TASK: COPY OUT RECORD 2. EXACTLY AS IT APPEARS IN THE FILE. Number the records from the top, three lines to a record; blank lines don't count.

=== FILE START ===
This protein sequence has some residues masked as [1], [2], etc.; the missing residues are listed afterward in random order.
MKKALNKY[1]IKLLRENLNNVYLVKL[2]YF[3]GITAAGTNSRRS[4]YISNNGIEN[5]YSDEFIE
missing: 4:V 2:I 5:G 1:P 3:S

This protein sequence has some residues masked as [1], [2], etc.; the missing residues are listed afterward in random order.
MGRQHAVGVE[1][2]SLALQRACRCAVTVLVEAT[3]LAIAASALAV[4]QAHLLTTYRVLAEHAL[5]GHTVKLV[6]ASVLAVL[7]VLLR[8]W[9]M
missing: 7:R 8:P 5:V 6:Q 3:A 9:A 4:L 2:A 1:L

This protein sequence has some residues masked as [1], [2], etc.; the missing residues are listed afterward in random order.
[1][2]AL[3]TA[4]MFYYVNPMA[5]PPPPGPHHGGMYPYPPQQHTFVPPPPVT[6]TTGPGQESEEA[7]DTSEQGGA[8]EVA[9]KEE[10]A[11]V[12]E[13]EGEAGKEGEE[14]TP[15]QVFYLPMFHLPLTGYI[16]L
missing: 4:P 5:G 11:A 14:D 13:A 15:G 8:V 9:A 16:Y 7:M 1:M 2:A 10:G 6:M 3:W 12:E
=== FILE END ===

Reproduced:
This protein sequence has some residues masked as [1], [2], etc.; the missing residues are listed afterward in random order.
MGRQHAVGVE[1][2]SLALQRACRCAVTVLVEAT[3]LAIAASALAV[4]QAHLLTTYRVLAEHAL[5]GHTVKLV[6]ASVLAVL[7]VLLR[8]W[9]M
missing: 7:R 8:P 5:V 6:Q 3:A 9:A 4:L 2:A 1:L